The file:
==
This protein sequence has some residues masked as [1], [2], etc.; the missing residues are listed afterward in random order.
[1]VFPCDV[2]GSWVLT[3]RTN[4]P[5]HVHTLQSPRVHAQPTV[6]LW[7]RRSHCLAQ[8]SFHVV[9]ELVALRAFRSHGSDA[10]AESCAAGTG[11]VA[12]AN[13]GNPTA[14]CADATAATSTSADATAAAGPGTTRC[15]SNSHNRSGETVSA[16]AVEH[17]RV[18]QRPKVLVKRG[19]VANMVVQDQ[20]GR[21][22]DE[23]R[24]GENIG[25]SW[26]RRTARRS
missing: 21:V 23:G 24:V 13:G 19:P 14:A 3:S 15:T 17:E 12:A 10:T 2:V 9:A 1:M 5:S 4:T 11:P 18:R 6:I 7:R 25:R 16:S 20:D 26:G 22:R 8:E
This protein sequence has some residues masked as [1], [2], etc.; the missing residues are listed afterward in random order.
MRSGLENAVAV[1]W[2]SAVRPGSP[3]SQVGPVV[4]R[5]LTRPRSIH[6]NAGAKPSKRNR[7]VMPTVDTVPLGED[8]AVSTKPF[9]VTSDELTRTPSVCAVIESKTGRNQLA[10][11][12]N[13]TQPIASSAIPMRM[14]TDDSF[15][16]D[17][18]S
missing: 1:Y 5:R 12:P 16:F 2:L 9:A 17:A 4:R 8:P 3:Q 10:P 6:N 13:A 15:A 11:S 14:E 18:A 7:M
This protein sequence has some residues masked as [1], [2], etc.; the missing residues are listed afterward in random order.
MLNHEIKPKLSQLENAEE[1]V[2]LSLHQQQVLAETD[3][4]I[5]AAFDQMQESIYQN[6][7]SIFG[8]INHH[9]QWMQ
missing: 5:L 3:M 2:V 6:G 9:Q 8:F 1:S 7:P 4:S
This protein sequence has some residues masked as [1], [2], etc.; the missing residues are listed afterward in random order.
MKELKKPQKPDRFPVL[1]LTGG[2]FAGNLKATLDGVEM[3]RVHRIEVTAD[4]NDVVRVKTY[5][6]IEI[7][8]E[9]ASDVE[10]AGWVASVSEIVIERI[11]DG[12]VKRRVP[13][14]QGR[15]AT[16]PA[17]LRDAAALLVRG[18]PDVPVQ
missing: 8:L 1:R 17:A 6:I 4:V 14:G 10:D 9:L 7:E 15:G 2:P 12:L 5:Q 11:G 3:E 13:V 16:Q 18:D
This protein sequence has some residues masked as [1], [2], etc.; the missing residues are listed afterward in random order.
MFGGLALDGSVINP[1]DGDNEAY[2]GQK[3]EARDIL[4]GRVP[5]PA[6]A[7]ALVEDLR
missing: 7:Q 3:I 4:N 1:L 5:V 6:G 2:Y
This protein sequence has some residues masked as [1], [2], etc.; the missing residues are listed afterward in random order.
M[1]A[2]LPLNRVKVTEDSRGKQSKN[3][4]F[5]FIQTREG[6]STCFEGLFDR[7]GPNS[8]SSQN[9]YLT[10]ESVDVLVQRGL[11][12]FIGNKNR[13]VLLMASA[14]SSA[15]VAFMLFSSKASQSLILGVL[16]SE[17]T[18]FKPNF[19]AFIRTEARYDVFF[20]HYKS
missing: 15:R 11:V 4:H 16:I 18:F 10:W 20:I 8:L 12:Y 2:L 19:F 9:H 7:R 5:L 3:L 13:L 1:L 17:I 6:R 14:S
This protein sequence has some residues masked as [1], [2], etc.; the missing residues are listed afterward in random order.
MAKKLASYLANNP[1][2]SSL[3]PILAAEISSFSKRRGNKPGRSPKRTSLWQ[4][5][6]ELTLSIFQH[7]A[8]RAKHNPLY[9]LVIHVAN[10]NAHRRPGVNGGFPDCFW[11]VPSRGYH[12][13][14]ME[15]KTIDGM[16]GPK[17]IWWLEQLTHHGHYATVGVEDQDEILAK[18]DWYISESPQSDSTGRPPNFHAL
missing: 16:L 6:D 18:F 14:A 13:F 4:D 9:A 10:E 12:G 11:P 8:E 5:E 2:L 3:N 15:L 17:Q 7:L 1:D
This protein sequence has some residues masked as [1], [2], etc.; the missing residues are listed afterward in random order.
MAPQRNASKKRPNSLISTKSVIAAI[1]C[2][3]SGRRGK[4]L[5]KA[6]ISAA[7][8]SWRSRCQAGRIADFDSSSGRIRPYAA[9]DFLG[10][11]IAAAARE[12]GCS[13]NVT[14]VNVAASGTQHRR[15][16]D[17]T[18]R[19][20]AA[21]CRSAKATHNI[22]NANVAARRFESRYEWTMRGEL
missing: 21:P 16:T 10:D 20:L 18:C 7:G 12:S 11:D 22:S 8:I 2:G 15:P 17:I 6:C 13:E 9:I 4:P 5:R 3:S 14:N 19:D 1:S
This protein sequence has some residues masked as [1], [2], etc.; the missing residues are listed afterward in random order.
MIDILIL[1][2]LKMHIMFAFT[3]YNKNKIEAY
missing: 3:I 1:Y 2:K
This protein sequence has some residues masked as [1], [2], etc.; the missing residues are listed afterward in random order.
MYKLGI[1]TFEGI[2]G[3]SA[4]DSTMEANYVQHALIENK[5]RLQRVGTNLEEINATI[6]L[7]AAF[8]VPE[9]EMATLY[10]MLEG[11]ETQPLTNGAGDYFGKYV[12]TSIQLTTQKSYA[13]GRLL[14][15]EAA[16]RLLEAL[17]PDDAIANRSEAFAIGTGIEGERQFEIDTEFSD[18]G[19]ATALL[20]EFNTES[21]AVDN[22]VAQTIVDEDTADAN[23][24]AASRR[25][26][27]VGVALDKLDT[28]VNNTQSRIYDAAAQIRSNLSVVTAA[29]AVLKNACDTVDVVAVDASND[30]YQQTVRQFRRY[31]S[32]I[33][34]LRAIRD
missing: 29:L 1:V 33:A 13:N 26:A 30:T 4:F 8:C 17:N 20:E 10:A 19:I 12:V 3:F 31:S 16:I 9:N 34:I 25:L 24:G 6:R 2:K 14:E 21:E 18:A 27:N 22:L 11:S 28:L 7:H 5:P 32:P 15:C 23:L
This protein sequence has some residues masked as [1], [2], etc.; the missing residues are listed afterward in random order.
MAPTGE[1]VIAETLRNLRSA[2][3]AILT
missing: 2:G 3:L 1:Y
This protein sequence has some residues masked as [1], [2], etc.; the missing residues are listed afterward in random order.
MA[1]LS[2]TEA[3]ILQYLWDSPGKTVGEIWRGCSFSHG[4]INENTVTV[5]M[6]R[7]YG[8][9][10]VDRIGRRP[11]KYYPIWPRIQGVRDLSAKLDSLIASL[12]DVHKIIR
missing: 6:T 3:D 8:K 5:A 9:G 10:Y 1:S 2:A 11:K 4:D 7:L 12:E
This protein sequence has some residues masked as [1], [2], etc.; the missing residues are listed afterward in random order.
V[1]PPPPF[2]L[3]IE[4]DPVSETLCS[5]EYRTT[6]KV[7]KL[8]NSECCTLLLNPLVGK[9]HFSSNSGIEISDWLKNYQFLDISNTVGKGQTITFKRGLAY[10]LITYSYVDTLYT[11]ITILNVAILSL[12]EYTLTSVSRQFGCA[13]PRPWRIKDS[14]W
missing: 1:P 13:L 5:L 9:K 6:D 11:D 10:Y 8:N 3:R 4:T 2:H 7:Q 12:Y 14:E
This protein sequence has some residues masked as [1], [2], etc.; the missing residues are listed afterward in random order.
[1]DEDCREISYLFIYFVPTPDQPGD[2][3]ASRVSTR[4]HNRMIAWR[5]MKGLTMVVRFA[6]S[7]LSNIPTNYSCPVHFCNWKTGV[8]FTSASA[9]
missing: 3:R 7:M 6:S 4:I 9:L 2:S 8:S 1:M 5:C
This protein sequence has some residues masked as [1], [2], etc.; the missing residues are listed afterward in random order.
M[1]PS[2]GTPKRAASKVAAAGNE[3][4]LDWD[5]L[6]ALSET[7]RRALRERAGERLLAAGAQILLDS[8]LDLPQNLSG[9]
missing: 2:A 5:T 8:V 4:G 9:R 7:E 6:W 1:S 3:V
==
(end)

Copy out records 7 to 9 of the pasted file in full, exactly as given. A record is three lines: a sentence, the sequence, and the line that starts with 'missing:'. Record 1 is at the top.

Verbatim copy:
This protein sequence has some residues masked as [1], [2], etc.; the missing residues are listed afterward in random order.
MAKKLASYLANNP[1][2]SSL[3]PILAAEISSFSKRRGNKPGRSPKRTSLWQ[4][5][6]ELTLSIFQH[7]A[8]RAKHNPLY[9]LVIHVAN[10]NAHRRPGVNGGFPDCFW[11]VPSRGYH[12][13][14]ME[15]KTIDGM[16]GPK[17]IWWLEQLTHHGHYATVGVEDQDEILAK[18]DWYISESPQSDSTGRPPNFHAL
missing: 16:L 6:D 18:F 14:A 13:F 4:D 9:A 10:E 12:G 11:P 8:E 5:E 2:L 3:N 15:L 17:Q 7:L 1:D
This protein sequence has some residues masked as [1], [2], etc.; the missing residues are listed afterward in random order.
MAPQRNASKKRPNSLISTKSVIAAI[1]C[2][3]SGRRGK[4]L[5]KA[6]ISAA[7][8]SWRSRCQAGRIADFDSSSGRIRPYAA[9]DFLG[10][11]IAAAARE[12]GCS[13]NVT[14]VNVAASGTQHRR[15][16]D[17]T[18]R[19][20]AA[21]CRSAKATHNI[22]NANVAARRFESRYEWTMRGEL
missing: 21:P 16:T 10:D 20:L 18:C 7:G 12:S 11:D 22:S 8:I 2:G 15:P 17:I 6:C 13:E 9:I 4:P 5:R 3:S 14:N 19:D 1:S
This protein sequence has some residues masked as [1], [2], etc.; the missing residues are listed afterward in random order.
MIDILIL[1][2]LKMHIMFAFT[3]YNKNKIEAY
missing: 3:I 1:Y 2:K